We examined how well differentially expressed genes and multigene outcome classifiers retain their class-discriminating values when tested on data generated by different transcriptional profiling platforms. RNA from 33 stage I-III breast cancers was hybridized to both Affymetrix GeneChip and Millennium Pharmaceuticals cDNA arrays. Only 30% of all corresponding gene expression measurements on the two platforms had Pearson correlation coefficient r ≥ 0.7 when UniGene was used to match probes. There was substantial variation in correlation between different Affymetrix probe sets matched to the same cDNA probe. When cDNA and Affymetrix probes were matched by basic local alignment tool (BLAST) sequence identity, the correlation increased substantially. We identified 182 genes in the Affymetrix and 45 in the cDNA data (including 17 common genes) that accurately separated 91% of cases in supervised hierarchical clustering in each data set. Cross-platform testing of these informative genes resulted in lower clustering accuracy of 45 and 79%, respectively. Several sets of accurate five-gene classifiers were developed on each platform using linear discriminant analysis. The best 100 classifiers showed average misclassification error rate of 2% on the original data that rose to 19.5% when tested on data from the other platform. Random five-gene classifiers showed misclassification error rate of 33%. We conclude that multigene predictors optimized for one platform lose accuracy when applied to data from another platform due to missing genes and sequence differences in probes that result in differing measurements for the same gene.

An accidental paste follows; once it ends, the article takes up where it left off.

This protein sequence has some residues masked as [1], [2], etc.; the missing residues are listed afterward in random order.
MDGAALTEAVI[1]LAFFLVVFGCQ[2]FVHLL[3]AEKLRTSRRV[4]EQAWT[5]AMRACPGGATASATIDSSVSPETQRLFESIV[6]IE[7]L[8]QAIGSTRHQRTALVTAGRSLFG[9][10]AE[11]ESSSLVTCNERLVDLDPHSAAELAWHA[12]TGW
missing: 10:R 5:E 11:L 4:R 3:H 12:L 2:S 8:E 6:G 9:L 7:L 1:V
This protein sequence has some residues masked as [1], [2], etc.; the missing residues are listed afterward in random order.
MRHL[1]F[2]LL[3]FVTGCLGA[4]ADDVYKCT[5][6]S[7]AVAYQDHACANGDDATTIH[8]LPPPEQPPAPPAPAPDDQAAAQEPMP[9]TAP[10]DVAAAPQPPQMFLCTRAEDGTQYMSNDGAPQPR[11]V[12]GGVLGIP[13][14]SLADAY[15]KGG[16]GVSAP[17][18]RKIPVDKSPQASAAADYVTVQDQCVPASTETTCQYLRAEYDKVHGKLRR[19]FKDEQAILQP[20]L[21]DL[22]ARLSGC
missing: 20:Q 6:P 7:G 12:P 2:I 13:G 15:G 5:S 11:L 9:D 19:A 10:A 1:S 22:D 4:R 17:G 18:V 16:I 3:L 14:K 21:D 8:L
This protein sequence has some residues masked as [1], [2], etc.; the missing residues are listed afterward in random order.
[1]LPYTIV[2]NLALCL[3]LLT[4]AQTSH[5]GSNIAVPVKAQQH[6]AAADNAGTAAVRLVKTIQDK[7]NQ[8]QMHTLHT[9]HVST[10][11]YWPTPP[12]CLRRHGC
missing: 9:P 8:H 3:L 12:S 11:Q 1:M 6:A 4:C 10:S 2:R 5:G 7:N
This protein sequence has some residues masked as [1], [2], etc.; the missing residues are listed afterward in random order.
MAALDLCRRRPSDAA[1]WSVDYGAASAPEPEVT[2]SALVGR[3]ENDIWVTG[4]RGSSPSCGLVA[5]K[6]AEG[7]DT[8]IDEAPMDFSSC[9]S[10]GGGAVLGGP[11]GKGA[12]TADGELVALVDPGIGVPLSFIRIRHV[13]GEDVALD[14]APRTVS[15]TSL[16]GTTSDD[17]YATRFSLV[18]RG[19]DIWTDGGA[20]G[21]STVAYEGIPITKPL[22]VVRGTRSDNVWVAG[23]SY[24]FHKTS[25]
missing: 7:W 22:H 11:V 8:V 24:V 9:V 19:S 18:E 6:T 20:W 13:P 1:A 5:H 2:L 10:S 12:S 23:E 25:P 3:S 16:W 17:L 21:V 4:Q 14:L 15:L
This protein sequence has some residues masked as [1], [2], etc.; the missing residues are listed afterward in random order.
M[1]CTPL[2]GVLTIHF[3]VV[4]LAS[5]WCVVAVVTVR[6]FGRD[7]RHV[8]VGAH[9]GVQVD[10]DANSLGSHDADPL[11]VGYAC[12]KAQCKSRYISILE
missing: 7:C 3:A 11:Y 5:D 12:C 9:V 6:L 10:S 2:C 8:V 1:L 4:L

|Original language||English (US)|
|Number of pages||11|
|Journal||Journal of Molecular Diagnostics|
|State||Published - Aug 2005|
ASJC Scopus subject areas
- Pathology and Forensic Medicine
- Molecular Medicine